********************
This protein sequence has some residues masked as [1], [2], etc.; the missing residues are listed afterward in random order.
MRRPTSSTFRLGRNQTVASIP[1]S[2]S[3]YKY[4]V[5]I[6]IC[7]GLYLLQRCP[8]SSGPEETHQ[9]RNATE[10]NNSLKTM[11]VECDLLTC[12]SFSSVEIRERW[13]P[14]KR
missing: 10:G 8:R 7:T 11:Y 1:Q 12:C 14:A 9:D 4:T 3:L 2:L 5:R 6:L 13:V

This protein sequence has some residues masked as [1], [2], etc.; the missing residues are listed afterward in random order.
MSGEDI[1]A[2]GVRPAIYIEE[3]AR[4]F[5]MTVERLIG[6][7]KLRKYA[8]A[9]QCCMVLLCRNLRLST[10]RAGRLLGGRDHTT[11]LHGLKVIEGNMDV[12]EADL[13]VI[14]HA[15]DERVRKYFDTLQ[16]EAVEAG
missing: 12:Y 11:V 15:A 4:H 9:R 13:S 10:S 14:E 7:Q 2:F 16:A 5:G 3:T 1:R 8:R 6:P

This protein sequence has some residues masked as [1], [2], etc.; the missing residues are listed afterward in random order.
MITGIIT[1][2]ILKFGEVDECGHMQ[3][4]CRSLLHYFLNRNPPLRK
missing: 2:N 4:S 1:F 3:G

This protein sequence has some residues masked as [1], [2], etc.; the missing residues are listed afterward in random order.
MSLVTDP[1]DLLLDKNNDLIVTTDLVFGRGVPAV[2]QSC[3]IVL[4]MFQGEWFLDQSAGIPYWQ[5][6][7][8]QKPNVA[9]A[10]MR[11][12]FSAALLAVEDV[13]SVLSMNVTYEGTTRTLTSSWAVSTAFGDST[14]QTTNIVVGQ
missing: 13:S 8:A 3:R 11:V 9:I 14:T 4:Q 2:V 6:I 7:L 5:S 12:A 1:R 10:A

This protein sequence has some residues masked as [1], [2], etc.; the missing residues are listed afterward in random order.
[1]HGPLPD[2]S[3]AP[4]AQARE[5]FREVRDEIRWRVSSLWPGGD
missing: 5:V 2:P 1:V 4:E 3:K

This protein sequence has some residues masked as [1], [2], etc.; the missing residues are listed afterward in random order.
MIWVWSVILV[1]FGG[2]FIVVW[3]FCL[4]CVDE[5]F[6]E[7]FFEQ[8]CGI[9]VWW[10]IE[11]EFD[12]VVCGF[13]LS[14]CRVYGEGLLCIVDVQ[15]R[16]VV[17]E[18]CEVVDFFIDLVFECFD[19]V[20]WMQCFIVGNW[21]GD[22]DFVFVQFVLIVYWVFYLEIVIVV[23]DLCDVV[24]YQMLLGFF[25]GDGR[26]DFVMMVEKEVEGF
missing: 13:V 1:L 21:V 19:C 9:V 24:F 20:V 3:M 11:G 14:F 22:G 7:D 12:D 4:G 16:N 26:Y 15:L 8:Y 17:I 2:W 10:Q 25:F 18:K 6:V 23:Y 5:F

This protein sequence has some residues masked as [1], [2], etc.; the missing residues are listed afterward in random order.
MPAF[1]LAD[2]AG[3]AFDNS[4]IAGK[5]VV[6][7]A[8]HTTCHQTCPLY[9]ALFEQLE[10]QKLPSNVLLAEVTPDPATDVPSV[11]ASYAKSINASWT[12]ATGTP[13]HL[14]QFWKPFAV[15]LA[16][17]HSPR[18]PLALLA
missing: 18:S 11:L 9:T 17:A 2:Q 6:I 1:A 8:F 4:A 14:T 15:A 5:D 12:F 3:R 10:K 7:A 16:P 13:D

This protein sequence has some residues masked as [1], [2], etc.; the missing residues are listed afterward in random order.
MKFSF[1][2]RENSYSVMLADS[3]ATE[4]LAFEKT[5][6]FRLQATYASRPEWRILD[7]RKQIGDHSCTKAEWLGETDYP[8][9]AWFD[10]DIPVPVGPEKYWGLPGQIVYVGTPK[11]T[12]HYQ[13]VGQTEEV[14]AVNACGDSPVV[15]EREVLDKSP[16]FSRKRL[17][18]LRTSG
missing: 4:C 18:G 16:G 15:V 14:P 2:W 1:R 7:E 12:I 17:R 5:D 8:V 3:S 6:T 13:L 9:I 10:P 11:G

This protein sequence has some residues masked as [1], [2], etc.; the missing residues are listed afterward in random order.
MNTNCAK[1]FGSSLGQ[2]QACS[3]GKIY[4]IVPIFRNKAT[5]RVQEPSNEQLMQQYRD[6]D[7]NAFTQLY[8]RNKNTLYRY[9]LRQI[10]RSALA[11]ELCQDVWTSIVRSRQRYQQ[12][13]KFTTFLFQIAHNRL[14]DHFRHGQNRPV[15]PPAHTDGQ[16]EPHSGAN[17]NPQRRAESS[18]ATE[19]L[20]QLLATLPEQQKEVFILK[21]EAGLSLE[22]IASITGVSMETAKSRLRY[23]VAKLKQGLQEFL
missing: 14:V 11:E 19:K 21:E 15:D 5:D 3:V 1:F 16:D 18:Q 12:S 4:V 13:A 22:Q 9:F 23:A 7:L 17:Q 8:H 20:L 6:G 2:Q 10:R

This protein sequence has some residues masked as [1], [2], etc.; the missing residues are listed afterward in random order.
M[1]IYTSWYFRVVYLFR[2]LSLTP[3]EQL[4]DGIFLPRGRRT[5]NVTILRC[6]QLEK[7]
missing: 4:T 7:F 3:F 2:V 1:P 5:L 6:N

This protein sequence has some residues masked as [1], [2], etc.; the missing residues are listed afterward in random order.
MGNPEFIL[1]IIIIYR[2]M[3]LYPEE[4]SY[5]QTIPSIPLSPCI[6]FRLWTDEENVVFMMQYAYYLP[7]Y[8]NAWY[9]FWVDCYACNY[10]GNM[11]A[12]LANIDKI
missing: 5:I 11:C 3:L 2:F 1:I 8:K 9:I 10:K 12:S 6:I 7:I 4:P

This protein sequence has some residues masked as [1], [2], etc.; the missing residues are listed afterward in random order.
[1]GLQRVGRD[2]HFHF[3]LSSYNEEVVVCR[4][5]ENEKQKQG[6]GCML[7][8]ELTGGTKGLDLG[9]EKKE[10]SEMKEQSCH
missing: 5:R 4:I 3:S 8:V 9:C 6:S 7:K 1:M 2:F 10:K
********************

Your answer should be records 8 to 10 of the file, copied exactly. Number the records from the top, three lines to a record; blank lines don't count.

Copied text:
This protein sequence has some residues masked as [1], [2], etc.; the missing residues are listed afterward in random order.
MKFSF[1][2]RENSYSVMLADS[3]ATE[4]LAFEKT[5][6]FRLQATYASRPEWRILD[7]RKQIGDHSCTKAEWLGETDYP[8][9]AWFD[10]DIPVPVGPEKYWGLPGQIVYVGTPK[11]T[12]HYQ[13]VGQTEEV[14]AVNACGDSPVV[15]EREVLDKSP[16]FSRKRL[17][18]LRTSG
missing: 4:C 18:G 16:G 15:V 14:P 2:W 1:R 7:E 12:I 17:R 5:D 8:V 3:S 6:T 13:L 9:I 10:P 11:G

This protein sequence has some residues masked as [1], [2], etc.; the missing residues are listed afterward in random order.
MNTNCAK[1]FGSSLGQ[2]QACS[3]GKIY[4]IVPIFRNKAT[5]RVQEPSNEQLMQQYRD[6]D[7]NAFTQLY[8]RNKNTLYRY[9]LRQI[10]RSALA[11]ELCQDVWTSIVRSRQRYQQ[12][13]KFTTFLFQIAHNRL[14]DHFRHGQNRPV[15]PPAHTDGQ[16]EPHSGAN[17]NPQRRAESS[18]ATE[19]L[20]QLLATLPEQQKEVFILK[21]EAGLSLE[22]IASITGVSMETAKSRLRY[23]VAKLKQGLQEFL
missing: 14:V 11:E 19:K 21:E 15:D 5:D 3:V 1:F 16:D 18:Q 12:S 4:V 13:A 22:Q 9:F 23:A 7:L 17:Q 8:H 20:L 6:G 2:Q 10:R

This protein sequence has some residues masked as [1], [2], etc.; the missing residues are listed afterward in random order.
M[1]IYTSWYFRVVYLFR[2]LSLTP[3]EQL[4]DGIFLPRGRRT[5]NVTILRC[6]QLEK[7]
missing: 4:T 7:F 3:F 2:V 1:P 5:L 6:N